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The pandemic has made a lot of people take a second look at their lives, including when (and how) they plan on transitioning their business.

Fortunately, potential sellers are being met with eager buyers, fuelled in part by historically low-interest rates, which are creating lower financing costs for buyers. Traditionally, companies in the same industries have bought each other: For example, one manufacturing company would buy another manufacturing company to expand market share. Even with buyers swarming, the sale of a business is still time-consuming, complicated and often tedious. However, we’ve got you covered with five ways to smooth out the process.

1. START TAX PLANNING… EARLY!

If you’re even thinking about selling, it’s highly imperative that you talk to your accountant about tax efficiencies. There are lots of tax implications involved in the sale of a business, and some require plenty of advance notice.

The most significant of these is the Small Business Capital Gains Tax Exemption, which currently applies to the first $892,219 of proceeds resulting from the sale of shares of the business. This applies to every eligible shareholder, which might include your spouse, kids, other minority shareholders, perhaps even a loyal business manager who’s been part of the company for decades and who owns shares.

To take advantage of the exemption, beneficiaries must have been company shareholders for at least two years, and meet other qualifying tests.Another reason why it’s so important to plan ahead, even if you’re not quite ready to sell.

2. ON THAT NOTE, PRIORITIZE MAXIMIZING REVENUE OVER MINIMIZING TAXES

It’s easy to fall into a pattern of minimizing your taxes, rather than maximizing the business’s profits.

Besides being questionable from a tax point of view, this can disadvantage owners as they prepare to sell… Obviously, a business that is growing and has higher profit margins is more desirable to potential buyers. Profitability is the biggest driver for valuation.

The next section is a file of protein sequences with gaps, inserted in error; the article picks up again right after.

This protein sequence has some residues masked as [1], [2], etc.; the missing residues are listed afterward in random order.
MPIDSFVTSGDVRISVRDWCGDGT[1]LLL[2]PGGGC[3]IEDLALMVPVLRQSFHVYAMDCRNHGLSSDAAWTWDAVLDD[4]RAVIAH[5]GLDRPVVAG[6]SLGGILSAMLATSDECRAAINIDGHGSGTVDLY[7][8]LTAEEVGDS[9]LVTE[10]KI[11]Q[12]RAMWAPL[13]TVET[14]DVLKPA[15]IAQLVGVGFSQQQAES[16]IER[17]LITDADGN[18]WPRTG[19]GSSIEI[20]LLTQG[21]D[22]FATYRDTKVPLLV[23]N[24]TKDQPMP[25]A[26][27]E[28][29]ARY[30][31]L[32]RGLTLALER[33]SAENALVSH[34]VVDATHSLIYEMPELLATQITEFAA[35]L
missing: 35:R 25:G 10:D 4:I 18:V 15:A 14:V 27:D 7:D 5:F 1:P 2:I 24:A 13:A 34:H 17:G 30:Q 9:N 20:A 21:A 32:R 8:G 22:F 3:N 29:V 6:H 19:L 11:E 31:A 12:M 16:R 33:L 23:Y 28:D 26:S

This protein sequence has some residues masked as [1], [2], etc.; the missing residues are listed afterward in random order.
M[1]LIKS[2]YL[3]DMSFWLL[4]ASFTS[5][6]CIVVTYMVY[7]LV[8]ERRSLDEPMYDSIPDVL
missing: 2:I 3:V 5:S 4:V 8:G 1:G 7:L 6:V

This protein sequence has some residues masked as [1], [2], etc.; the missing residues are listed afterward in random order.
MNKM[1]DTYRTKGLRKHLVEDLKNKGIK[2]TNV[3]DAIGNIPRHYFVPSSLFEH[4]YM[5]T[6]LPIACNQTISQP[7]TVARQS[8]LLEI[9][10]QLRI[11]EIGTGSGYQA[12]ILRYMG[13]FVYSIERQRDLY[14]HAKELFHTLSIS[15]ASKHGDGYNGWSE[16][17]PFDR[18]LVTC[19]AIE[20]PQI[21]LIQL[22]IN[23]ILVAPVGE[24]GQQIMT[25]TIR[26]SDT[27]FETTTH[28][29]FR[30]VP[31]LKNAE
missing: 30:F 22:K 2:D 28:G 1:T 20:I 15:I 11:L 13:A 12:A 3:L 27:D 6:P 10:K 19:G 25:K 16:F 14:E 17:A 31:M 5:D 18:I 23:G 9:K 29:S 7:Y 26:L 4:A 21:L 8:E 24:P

3. BUILD A MANAGEMENT TEAM THAT DOESN’T DEPEND ON YOU

We get it, you’re the boss and you’re used to running the show. However, it’s a liability when it comes to selling: If the business hinges on the inside knowledge that only a couple of people have, the value will likely decrease (and will be make it more difficult to run) when those people leave after a sale.

Buyers are going to be more attracted to a business with a strong, nimble management team that can run the company even when the owners aren’t around, and who can navigate during a transition.

If you’re thinking about selling, start backing away… slowly! Begin to unload your typical tasks that you hold onto to your manegement team. Begin holding training sessions. Begin giving your team that you trust some more responsibility. Fact of the matter is, you likely wouldn’t have hired them if you didn’t think they could handle it…

4. BUILD BETTER SYSTEMS

The more you can automate your business’s systems, the better. Ideally, you would be able to run your business from your laptop anywhere.

It’s recommended that you invest in enterprise resource planning and customer relationship management software and systems. The easier it is to collect, access, aggregate and analze data, the more appealing your business becomes to potential buyers.

5. HIRE AN ADVISOR

Selling a business is a staggering amount of work, nobody will hand over a million dollars with just a handshake or a pinky promise.

A typical business sale requires hundreds of hours of due diligence, preparation, information assembly, technical analysis and negotiation. With a team often working full-time, and usually in confidence while the business runs regular day-to-day operations, a business advisor is extremely valuable during the sale of a business.

Not only does it make dealing with the major details easier, it also allows you to have peace of mind in knowing your advisor will work nothing short of a miracle to ensure they find the best buyer for your business.